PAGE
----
But looking back, I think it’s actually ideal to leave a little bit later (not that passengers have any say in the matter). The sky is especially hazy after sunrise, and the scenery becomes much more photogenic later into the journey.
Overall, we’d have about 90 minutes of flight time. Budget companies, in contrast, only take you in the air for an hour. Be sure to confirm this detail before making your decision.
It’s also worth noting that there are generally two types of balloon tours: ‘standard’ and ‘comfort.’ Choosing the comfort option means you’ll be sharing the basket with considerably fewer people.
With the comfort flight, my basket only had about 10 or so passengers, while standard flights can have as many as 20.
At the time of my visit, the standard trip cost about €140, while I just paid €160 for the upgrade. As I wanted to take lots of photos, the extra expense was well worth it.
Making our way up into the sky and first seeing Cappadocia’s surreal landscape from above was a magical experience. All the passengers had smiles on their faces. And as cliché as it may sound, it felt like something out of a dream.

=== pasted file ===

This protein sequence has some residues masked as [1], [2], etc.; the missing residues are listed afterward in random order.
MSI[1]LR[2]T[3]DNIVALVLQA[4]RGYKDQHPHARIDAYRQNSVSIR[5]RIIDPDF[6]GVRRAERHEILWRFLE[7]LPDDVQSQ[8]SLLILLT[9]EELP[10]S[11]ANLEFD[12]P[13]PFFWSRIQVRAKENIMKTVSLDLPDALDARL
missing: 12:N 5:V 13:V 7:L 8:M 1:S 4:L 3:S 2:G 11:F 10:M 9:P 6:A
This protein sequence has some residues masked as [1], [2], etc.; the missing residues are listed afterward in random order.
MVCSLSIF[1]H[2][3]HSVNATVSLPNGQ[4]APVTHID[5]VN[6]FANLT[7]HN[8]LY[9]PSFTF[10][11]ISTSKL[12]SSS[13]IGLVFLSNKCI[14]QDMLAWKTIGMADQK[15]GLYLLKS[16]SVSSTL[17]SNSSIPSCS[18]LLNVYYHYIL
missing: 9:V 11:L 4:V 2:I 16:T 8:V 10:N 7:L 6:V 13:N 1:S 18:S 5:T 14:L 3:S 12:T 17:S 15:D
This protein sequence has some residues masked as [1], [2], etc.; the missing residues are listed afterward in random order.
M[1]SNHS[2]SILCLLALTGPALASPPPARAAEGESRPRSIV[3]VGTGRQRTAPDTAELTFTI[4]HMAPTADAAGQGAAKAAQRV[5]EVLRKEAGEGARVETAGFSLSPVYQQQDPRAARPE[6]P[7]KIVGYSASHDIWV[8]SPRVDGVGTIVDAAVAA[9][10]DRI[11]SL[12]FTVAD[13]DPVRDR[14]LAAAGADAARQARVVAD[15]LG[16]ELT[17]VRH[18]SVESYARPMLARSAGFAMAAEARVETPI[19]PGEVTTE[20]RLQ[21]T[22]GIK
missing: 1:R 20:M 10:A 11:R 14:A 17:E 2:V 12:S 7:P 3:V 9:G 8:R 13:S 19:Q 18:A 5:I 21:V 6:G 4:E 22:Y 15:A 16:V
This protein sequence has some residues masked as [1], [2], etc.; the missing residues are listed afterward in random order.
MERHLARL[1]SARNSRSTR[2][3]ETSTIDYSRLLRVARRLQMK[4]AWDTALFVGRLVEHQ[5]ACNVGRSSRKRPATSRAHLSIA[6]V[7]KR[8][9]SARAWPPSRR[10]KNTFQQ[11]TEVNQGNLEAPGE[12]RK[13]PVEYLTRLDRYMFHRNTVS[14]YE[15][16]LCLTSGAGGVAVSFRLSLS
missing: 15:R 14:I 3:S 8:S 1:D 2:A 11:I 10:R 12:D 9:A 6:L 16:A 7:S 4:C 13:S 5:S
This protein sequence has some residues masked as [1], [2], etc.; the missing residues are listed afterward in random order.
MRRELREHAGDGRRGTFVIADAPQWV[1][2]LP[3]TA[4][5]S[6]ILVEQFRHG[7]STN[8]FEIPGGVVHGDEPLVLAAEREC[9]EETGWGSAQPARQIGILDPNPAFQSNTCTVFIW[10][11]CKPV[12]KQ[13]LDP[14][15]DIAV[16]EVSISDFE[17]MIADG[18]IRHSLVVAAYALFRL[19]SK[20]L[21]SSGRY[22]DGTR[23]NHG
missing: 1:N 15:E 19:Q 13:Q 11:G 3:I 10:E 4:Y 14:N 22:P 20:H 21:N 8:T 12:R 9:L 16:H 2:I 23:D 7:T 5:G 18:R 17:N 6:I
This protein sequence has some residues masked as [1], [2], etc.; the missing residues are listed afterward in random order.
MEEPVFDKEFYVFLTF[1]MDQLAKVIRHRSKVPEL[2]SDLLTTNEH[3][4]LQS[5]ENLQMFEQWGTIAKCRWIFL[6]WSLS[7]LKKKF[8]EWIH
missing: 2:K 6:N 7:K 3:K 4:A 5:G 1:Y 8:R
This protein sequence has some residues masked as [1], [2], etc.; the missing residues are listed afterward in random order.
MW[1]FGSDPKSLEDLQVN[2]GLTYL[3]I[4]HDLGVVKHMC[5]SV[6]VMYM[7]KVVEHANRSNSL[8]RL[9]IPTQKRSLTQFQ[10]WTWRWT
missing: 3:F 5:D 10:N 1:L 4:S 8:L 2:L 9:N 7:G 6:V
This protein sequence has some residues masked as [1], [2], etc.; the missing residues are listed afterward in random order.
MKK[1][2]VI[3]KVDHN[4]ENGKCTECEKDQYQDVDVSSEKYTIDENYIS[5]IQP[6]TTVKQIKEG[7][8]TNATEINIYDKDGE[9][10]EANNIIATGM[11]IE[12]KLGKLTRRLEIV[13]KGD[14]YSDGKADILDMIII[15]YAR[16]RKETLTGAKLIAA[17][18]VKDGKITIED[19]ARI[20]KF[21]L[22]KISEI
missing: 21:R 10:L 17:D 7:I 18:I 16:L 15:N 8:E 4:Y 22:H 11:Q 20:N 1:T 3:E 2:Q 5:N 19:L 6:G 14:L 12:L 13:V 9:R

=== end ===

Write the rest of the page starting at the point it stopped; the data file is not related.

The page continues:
As we ascended higher in the sky, multiple Cappadocian valleys came into view at once. But the colorful balloons themselves also make for a beautiful visual spectacle.
In fact, many people who opt out of the ride still make the effort to wake up early to watch them from the ground.
Our balloon got as high as 300 meters off the ground – definitely not an experience for those with a major fear of heights!
In addition to the bizarre rock formations, we also flew directly above ordinary towns, just as people were beginning to wake up.
Cappadocia’s unique landscape is comprised of tufa, a type of limestone formed from the hardened ash of numerous volcanic eruptions. And over the course of millions of years, it was subject to erosion from forces like wind, rain and snow.